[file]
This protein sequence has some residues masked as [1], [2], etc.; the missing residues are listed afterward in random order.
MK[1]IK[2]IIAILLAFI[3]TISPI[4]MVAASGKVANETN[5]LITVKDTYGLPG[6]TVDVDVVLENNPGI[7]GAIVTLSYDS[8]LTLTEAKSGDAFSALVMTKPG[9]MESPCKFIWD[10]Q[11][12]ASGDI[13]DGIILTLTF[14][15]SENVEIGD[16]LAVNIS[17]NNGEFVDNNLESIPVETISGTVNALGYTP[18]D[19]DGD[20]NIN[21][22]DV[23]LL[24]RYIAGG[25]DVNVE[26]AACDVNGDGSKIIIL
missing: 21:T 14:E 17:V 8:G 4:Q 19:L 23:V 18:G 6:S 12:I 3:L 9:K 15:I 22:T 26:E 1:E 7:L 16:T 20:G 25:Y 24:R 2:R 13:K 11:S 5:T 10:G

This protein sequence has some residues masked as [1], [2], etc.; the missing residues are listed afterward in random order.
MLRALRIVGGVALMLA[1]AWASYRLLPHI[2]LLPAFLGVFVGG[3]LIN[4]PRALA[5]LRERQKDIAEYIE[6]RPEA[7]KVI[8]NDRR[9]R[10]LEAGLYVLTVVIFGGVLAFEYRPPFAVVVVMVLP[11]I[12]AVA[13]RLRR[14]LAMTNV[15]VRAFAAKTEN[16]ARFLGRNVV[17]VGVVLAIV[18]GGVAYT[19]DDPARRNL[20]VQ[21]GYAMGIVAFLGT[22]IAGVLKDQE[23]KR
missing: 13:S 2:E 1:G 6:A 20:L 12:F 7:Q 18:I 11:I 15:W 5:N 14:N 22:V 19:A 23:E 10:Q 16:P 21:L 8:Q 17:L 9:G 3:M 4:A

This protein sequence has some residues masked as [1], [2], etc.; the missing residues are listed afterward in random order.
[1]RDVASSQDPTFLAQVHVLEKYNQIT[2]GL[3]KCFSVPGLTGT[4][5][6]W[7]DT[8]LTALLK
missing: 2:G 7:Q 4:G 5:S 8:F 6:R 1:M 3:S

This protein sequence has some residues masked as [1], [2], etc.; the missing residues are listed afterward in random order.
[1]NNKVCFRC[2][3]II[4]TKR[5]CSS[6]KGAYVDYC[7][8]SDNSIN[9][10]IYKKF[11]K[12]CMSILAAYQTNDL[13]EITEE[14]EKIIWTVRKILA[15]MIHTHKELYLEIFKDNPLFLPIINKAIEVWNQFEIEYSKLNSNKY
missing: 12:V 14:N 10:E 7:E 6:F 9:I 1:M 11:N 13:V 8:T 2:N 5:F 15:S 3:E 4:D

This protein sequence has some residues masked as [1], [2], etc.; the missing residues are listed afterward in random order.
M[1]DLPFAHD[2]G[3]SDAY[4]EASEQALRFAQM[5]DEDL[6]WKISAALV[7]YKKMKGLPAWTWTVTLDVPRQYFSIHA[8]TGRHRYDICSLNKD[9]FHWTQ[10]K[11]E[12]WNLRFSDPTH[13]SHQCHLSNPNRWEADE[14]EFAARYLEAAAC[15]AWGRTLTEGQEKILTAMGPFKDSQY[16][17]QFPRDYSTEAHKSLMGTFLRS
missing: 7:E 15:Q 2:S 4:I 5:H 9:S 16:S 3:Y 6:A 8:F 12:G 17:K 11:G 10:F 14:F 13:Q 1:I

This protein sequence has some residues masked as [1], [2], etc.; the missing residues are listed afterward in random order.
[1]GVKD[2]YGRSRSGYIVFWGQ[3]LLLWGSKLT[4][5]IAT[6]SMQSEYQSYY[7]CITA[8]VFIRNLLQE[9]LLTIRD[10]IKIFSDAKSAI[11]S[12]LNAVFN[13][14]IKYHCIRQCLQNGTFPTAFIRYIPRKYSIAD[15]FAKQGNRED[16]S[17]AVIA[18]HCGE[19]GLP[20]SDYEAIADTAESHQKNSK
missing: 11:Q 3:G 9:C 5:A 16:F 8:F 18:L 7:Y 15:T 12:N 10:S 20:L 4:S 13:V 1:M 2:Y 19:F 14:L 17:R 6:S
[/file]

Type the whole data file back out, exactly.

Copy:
This protein sequence has some residues masked as [1], [2], etc.; the missing residues are listed afterward in random order.
MK[1]IK[2]IIAILLAFI[3]TISPI[4]MVAASGKVANETN[5]LITVKDTYGLPG[6]TVDVDVVLENNPGI[7]GAIVTLSYDS[8]LTLTEAKSGDAFSALVMTKPG[9]MESPCKFIWD[10]Q[11][12]ASGDI[13]DGIILTLTF[14][15]SENVEIGD[16]LAVNIS[17]NNGEFVDNNLESIPVETISGTVNALGYTP[18]D[19]DGD[20]NIN[21][22]DV[23]LL[24]RYIAGG[25]DVNVE[26]AACDVNGDGSKIIIL
missing: 21:T 14:E 17:V 8:G 4:Q 19:L 23:V 18:G 6:S 12:I 3:L 9:K 15:I 22:T 26:E 1:E 7:L 16:T 20:G 25:Y 24:R 2:R 13:K 11:S 5:T 10:G

This protein sequence has some residues masked as [1], [2], etc.; the missing residues are listed afterward in random order.
MLRALRIVGGVALMLA[1]AWASYRLLPHI[2]LLPAFLGVFVGG[3]LIN[4]PRALA[5]LRERQKDIAEYIE[6]RPEA[7]KVI[8]NDRR[9]R[10]LEAGLYVLTVVIFGGVLAFEYRPPFAVVVVMVLP[11]I[12]AVA[13]RLRR[14]LAMTNV[15]VRAFAAKTEN[16]ARFLGRNVV[17]VGVVLAIV[18]GGVAYT[19]DDPARRNL[20]VQ[21]GYAMGIVAFLGT[22]IAGVLKDQE[23]KR
missing: 13:S 2:E 1:G 6:A 20:L 12:F 7:Q 18:I 11:I 15:W 5:N 14:N 22:V 19:A 23:E 10:Q 16:P 21:L 8:Q 17:L 9:G 3:M 4:A

This protein sequence has some residues masked as [1], [2], etc.; the missing residues are listed afterward in random order.
[1]RDVASSQDPTFLAQVHVLEKYNQIT[2]GL[3]KCFSVPGLTGT[4][5][6]W[7]DT[8]LTALLK
missing: 2:G 7:Q 4:G 5:S 8:F 6:R 1:M 3:S

This protein sequence has some residues masked as [1], [2], etc.; the missing residues are listed afterward in random order.
[1]NNKVCFRC[2][3]II[4]TKR[5]CSS[6]KGAYVDYC[7][8]SDNSIN[9][10]IYKKF[11]K[12]CMSILAAYQTNDL[13]EITEE[14]EKIIWTVRKILA[15]MIHTHKELYLEIFKDNPLFLPIINKAIEVWNQFEIEYSKLNSNKY
missing: 12:V 14:N 10:E 7:E 6:F 9:I 1:M 11:N 13:V 8:T 2:N 5:F 15:S 3:E 4:D

This protein sequence has some residues masked as [1], [2], etc.; the missing residues are listed afterward in random order.
M[1]DLPFAHD[2]G[3]SDAY[4]EASEQALRFAQM[5]DEDL[6]WKISAALV[7]YKKMKGLPAWTWTVTLDVPRQYFSIHA[8]TGRHRYDICSLNKD[9]FHWTQ[10]K[11]E[12]WNLRFSDPTH[13]SHQCHLSNPNRWEADE[14]EFAARYLEAAAC[15]AWGRTLTEGQEKILTAMGPFKDSQY[16][17]QFPRDYSTEAHKSLMGTFLRS
missing: 7:E 15:Q 2:S 4:I 5:H 9:S 16:S 3:Y 6:A 8:F 12:G 17:K 11:G 10:F 14:F 13:Q 1:I

This protein sequence has some residues masked as [1], [2], etc.; the missing residues are listed afterward in random order.
[1]GVKD[2]YGRSRSGYIVFWGQ[3]LLLWGSKLT[4][5]IAT[6]SMQSEYQSYY[7]CITA[8]VFIRNLLQE[9]LLTIRD[10]IKIFSDAKSAI[11]S[12]LNAVFN[13][14]IKYHCIRQCLQNGTFPTAFIRYIPRKYSIAD[15]FAKQGNRED[16]S[17]AVIA[18]HCGE[19]GLP[20]SDYEAIADTAESHQKNSK
missing: 11:Q 3:G 9:C 5:A 16:F 8:F 18:L 7:Y 15:T 12:N 10:S 20:L 4:S 13:V 1:M 2:Y 19:F 14:L 17:R 6:S